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Americans Appeal for US Aid for Afghan Bombing Victims

Four Americans who lost family members in the September 11 terrorist attacks are appealing to Congress to create a fund for Afghans who lost relatives in the U.S.-led bombing campaign in Afghanistan. The four recently returned from a 10-day trip to Kabul.

During their trip, the four Americans met with Afghans who lost loved ones when bombs meant to target Taleban and al-Qaida terrorist targets inadvertently killed innocent civilians.

The Americans want the United States to create a special fund for Afghan victims. The fund would be similar to the one established for Americans who lost family in the September 11 attacks.

At a news conference at the U.S. Capitol Wednesday, Kelly Campbell, who lost her brother-in-law, Craig Amundson, in the attack on the Pentagon, shared photos and told stories of the Afghans she met. Among them were two children whose home was struck by a bomb.

"On the day the U.S. bomb hit their house, both of these children stopped talking," said Ms. Campbell. "A 9- and 10-year-old who haven't talked in months. The little boy is having spasms, the little girl is drooling constantly. Their father says they are not sleeping at night, they are having nightmares, they are wetting the bed. These kids are severely traumatized," she said.

Ms. Campbell said she also met a man who narrowly escaped death in the bombing when "he got up in the middle of the night to use the bathroom, and on his way walking back to his room, the bomb fell and hit his room. So he is lucky, because if he hadn't gotten up he would probably be dead. But he is not so lucky, because the shrapnel from the bomb took his leg. He's 20 years old and had a job as a house painter. But now he can't work," she said.

Ms. Campbell says the Afghans told her they understand the United States did not mean to hurt them, that these incidents were accidents. They said they appreciated the effort to rid their country of Taleban rule. But they also said they needed help to rebuild their lives.

Medea Benjamin, director of Global Exchange, which sponsored the trip to Afghanistan, said the American visitors raised the issue of a compensation fund with Acting Ambassador Ryan Crocker at the American Embassy in Kabul. She said he appeared open to the suggestion, and said the United States has in the past compensated civilians unintentionally harmed by U.S. military action.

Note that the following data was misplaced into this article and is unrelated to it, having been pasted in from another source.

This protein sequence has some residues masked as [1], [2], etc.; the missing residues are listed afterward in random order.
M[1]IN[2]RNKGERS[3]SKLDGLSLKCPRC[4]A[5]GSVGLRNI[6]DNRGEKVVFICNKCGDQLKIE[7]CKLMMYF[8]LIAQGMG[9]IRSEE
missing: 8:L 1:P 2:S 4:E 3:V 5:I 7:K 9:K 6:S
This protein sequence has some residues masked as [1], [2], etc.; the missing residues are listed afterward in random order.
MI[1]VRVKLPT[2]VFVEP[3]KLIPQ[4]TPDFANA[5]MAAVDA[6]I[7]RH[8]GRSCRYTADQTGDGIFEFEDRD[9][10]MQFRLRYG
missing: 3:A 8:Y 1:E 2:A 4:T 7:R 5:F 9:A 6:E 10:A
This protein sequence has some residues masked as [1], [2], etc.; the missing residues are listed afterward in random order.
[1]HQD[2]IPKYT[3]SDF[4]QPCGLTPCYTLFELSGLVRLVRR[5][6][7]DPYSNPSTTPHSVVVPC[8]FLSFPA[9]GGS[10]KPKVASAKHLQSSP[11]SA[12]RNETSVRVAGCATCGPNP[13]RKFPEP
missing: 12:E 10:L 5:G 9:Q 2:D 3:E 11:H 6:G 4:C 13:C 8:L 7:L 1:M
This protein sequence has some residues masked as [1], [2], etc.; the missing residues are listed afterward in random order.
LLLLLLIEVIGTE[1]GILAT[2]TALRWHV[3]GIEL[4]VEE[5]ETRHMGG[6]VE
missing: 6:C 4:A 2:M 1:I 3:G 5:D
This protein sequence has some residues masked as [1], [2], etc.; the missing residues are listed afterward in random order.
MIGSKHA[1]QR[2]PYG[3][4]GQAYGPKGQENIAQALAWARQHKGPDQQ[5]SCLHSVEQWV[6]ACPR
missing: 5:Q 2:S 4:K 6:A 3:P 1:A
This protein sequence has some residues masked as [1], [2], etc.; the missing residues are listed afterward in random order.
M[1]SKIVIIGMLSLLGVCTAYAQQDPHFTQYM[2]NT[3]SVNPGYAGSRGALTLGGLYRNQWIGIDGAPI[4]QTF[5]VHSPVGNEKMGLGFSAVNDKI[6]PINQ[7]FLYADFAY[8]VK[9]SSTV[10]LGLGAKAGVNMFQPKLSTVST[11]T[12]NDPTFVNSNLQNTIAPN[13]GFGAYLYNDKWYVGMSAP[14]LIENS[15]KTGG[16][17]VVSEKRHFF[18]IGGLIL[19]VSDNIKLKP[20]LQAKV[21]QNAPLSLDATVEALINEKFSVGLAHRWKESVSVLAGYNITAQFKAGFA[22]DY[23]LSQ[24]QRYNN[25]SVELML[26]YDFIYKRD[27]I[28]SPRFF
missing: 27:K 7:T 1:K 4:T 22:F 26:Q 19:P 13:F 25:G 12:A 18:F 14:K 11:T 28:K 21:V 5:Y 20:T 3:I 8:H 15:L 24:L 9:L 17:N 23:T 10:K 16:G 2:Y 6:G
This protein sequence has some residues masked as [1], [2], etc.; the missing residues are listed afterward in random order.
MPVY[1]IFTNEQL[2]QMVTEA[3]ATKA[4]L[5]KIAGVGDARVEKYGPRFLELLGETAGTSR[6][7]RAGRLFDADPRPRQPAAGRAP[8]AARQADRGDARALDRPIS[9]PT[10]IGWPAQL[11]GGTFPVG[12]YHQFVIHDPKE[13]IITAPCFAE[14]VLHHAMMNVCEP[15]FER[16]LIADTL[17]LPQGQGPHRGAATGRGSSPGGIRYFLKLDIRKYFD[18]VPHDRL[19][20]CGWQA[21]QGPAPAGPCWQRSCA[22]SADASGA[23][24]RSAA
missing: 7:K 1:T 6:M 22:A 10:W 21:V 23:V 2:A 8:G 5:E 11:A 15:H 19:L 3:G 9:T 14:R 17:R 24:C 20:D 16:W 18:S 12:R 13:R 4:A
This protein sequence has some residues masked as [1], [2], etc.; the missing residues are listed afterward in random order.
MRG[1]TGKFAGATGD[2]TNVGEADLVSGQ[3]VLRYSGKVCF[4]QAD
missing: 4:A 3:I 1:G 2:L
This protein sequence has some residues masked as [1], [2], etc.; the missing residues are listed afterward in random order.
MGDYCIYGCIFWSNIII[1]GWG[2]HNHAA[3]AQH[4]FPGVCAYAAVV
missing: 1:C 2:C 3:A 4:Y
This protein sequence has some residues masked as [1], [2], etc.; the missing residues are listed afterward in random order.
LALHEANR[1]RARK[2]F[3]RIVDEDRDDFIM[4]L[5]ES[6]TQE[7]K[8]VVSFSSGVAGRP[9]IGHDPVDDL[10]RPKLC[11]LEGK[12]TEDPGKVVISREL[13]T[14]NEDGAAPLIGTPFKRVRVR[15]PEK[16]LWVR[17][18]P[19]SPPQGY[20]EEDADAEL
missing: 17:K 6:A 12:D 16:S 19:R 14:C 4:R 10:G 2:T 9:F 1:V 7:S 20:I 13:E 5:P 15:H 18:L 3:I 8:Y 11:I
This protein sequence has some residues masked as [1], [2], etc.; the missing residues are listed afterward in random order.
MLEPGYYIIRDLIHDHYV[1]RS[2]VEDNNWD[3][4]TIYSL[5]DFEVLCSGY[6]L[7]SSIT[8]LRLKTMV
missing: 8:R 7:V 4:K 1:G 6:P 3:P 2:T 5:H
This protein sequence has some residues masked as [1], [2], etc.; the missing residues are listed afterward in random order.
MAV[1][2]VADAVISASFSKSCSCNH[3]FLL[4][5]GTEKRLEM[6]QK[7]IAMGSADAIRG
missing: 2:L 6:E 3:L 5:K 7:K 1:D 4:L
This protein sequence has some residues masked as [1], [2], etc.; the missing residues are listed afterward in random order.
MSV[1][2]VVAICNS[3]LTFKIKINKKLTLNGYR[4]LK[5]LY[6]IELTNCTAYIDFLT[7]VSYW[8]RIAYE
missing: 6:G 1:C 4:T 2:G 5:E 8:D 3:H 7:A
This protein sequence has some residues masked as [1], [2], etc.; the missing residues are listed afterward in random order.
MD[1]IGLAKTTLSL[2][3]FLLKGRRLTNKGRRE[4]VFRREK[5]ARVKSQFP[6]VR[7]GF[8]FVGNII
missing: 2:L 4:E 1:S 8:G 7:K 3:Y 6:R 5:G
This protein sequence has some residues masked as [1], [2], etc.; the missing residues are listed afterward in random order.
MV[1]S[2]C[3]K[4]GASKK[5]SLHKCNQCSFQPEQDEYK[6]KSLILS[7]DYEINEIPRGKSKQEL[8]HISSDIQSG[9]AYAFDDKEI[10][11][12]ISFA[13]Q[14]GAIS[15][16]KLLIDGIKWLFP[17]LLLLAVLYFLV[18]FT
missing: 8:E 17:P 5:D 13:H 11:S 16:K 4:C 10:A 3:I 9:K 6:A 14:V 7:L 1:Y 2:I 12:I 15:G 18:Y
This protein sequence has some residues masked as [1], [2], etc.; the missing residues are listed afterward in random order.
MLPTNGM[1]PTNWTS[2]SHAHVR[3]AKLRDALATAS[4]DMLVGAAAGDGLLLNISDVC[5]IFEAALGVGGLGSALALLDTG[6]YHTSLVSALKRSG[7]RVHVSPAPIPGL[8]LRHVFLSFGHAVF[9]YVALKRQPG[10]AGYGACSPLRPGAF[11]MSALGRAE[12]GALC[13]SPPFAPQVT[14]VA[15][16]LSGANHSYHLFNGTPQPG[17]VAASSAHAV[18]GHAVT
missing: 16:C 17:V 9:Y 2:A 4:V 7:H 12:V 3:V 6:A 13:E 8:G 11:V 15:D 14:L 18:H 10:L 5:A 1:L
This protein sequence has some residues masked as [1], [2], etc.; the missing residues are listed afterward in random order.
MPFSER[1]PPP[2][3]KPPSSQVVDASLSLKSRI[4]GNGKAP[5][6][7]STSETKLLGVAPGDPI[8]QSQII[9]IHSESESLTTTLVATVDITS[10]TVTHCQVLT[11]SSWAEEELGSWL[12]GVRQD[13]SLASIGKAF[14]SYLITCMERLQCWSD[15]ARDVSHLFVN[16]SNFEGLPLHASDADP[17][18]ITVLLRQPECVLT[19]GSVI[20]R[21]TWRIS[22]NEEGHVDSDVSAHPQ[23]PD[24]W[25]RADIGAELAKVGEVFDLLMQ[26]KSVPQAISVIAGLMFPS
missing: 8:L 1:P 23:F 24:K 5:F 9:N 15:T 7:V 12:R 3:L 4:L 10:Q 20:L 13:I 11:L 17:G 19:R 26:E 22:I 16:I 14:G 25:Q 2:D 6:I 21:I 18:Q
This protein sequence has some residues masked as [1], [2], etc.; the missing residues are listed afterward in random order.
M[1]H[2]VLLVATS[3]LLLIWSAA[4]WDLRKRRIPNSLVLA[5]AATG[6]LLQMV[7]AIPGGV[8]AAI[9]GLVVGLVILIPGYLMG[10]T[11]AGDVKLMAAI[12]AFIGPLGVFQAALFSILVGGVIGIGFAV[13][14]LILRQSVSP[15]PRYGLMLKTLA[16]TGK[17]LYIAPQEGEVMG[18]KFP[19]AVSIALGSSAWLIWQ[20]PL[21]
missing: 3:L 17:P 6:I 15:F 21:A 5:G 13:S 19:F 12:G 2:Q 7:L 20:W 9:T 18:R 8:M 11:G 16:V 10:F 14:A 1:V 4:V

"He was very positive toward the idea of a fund for the Afghan victims, and said there was precedent in three other countries, in Lebanon, Grenada and Panama, where the United States had inadvertently destroyed properties or injured people, and had received compensation," said Ms. Benjamin.

Ms. Benjamin says the size of the compensation fund would depend on the number of victims who died in the bombing. She cites a range of independent studies that say between 1,000 and 4,000 Afghan civilians were killed in the bombing campaign. She says she hopes the U.S. government conducts its own study to produce a more accurate figure.

For Ms. Benjamin, the fund is one the United States can well afford. "Assuming there were about 2,000 people impacted, and they each got a claim of about $10,000, this would make for a fund of roughly about $20 million," she said. "This is a very insignificant amount for the United States, but would be a world of difference to the people who were so impacted, and would extent a strong message to the people of Afghanistan and the rest of the people around the world that the United States values the lives of all innocent victims."

Masuda Sultan was not among the four who went to Kabul. But she attended the Capitol Hill news conference to voice her support for the compensation fund. Ms. Sultan is an Afghan-American who recently visited Kandahar to discover she lost 19 members of her extended family in the bombing. "This is part of the follow-through process in the war on terrorism. This is part of the healing process," she told reporters.

Ms. Benjamin of Global Exchange says U.S. lawmakers of both political parties are embracing the idea of a compensation fund for Afghans.

Her delegation also met Tuesday with Afghanistan's interim leader, Hamid Karzai, who also expressed support for the fund.